A Catholic school in Tennessee has banned students from checking out the Harry Potter books because the pastor felt the series contained “actual curses and spells,” and that reading them risked “conjuring evil spirits.”
Rev. Dan Reehil, a pastor at the St. Edward Catholic School in Nashville, sent an email explaining his decision, according to the Tennessean.
“These books present magic as both good and evil, which is not true, but in fact a clever deception,” he wrote. “The curses and spells used in the books are actual curses and spells; which when read by a human being risk conjuring evil spirits into the presence of the person reading the text.”
Reehil went on to write in the email that he consulted several exorcists in the U.S. and Rome who recommended the books’ removal, the Tennessean reported.
Rebecca Hammel, the superintendent of schools for the Catholic Diocese of Nashville, confirmed to the paper that Reehil sent the email and made his decision after receiving an inquiry from a parent. Hammel also said he was within his rights to ban the books.
“Each pastor has canonical authority to make such decisions for his parish school,” Hammel told the Tennessean. “He’s well within his authority to act in that manner.”
Hammel added that she didn’t see the removal of books as censorship. “We really don’t get into censorship in such selections other than making sure that what we put in our school libraries is age appropriate materials for our classrooms,” she said.
Representatives for the Catholic Diocese of Nashville school district did not immediately respond to EW’s request for comment.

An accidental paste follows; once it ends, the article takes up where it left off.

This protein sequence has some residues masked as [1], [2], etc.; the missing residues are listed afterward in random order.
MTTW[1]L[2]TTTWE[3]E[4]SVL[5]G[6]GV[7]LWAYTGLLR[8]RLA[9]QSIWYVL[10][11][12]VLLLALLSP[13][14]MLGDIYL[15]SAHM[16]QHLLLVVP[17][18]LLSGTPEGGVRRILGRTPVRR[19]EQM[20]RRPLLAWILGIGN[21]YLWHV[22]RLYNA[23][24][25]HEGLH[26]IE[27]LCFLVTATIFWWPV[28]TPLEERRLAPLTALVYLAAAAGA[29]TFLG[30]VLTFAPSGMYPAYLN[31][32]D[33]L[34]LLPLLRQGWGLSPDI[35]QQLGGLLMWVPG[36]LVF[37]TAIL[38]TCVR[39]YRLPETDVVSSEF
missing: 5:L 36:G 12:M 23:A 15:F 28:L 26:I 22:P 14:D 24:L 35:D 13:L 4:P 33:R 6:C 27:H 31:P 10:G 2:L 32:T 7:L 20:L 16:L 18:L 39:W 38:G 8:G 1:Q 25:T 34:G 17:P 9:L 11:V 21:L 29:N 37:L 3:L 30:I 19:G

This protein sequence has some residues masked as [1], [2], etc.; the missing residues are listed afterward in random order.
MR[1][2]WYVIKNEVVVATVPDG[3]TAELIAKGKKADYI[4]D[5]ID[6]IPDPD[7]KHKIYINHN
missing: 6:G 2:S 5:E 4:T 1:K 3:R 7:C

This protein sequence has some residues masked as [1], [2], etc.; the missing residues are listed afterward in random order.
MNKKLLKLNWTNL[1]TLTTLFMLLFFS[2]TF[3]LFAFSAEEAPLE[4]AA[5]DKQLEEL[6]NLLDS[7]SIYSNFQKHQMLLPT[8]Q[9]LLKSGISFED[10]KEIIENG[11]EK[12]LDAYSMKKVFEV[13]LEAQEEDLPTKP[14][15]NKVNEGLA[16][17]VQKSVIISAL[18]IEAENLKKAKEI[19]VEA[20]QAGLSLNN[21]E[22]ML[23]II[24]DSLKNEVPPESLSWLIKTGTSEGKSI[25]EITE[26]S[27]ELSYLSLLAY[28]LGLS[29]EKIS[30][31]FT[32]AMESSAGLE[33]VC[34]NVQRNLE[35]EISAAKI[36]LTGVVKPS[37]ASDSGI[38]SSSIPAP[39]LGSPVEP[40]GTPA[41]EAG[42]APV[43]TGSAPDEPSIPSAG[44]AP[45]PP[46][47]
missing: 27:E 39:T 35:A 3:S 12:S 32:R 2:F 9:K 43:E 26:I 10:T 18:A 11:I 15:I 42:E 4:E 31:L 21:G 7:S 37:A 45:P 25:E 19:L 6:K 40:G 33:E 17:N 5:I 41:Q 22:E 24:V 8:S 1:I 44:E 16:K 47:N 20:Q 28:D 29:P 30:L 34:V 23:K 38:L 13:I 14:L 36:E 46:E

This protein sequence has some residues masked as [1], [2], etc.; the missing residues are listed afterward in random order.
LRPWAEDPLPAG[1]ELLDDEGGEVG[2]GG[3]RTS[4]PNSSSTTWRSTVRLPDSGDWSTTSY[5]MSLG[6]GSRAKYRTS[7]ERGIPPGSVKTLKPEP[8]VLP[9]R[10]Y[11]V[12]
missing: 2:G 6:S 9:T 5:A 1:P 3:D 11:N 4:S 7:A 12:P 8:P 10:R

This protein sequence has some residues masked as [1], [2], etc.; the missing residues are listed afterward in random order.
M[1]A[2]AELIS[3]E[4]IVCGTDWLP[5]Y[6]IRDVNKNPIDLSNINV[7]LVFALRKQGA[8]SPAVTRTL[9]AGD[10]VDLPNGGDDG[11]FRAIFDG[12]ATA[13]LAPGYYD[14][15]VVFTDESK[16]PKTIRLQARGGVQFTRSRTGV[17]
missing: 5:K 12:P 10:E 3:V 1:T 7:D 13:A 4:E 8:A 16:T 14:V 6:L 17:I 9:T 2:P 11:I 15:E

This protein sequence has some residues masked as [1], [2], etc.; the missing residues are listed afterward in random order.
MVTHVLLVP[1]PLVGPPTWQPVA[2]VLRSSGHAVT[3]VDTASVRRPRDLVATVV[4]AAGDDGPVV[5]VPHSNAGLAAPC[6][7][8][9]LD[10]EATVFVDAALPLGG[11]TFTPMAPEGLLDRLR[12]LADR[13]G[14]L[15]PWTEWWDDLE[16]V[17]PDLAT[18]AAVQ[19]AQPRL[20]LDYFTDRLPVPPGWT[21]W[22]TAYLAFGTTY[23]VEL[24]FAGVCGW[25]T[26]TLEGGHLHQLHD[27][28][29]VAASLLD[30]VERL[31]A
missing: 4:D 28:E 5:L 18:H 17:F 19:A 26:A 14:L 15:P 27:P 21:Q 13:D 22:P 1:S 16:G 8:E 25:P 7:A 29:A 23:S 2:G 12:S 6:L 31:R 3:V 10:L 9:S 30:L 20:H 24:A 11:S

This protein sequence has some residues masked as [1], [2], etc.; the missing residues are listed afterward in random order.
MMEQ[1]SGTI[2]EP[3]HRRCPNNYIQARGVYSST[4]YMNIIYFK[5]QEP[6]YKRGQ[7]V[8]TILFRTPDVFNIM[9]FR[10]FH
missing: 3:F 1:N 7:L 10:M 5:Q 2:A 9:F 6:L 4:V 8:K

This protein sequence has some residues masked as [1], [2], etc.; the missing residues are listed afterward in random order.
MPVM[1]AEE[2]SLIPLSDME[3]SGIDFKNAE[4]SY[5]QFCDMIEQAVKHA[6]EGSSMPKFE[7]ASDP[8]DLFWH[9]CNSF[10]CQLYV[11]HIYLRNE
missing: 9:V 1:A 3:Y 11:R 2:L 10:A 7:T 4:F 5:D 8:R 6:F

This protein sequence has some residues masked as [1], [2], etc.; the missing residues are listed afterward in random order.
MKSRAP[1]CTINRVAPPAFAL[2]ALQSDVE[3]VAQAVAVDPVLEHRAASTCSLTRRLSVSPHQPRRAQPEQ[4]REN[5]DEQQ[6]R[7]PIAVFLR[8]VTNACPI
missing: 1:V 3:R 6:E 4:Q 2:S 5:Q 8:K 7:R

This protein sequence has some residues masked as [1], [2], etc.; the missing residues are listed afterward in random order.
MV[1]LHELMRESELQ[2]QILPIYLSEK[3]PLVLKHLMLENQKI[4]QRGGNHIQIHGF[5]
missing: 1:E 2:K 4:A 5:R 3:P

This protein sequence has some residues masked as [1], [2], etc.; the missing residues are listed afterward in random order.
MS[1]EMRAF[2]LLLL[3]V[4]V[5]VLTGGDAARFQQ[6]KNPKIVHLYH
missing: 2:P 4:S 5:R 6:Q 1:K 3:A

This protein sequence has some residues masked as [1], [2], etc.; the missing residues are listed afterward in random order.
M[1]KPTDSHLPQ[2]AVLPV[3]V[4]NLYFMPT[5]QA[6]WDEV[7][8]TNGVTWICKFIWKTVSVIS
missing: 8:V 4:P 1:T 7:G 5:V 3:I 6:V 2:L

Since the first Harry Potter novel was published in 1997, the series has been no stranger to controversy. Written by J.K. Rowling, the books depict the titular hero discovering he is a wizard and going off on adventures to save the wizarding world from the evil Lord Voldemort.
The seven-part series has been banned in numerous schools across the country due to accusations that they promote witchcraft and go against traditional Christian beliefs.
In 1999, when it was released in the U.S., Harry Potter and the Sorcerer’s Stone was the most frequently challenged book of the year, according to the American Library Association. The series also made the top 100 most challenged books from 1990 to 1999, and topped the list for 2000 to 2009.
Rowling has been vocal in the past that her books are upstanding and are not trying to lead kids into Satanism.
“A very famous writer once said, ‘A book is like a mirror. If a fool looks in, you can’t expect a genius to look out,’” Rowling has said. “People tend to find in books what they want to find. And I think my books are very moral.”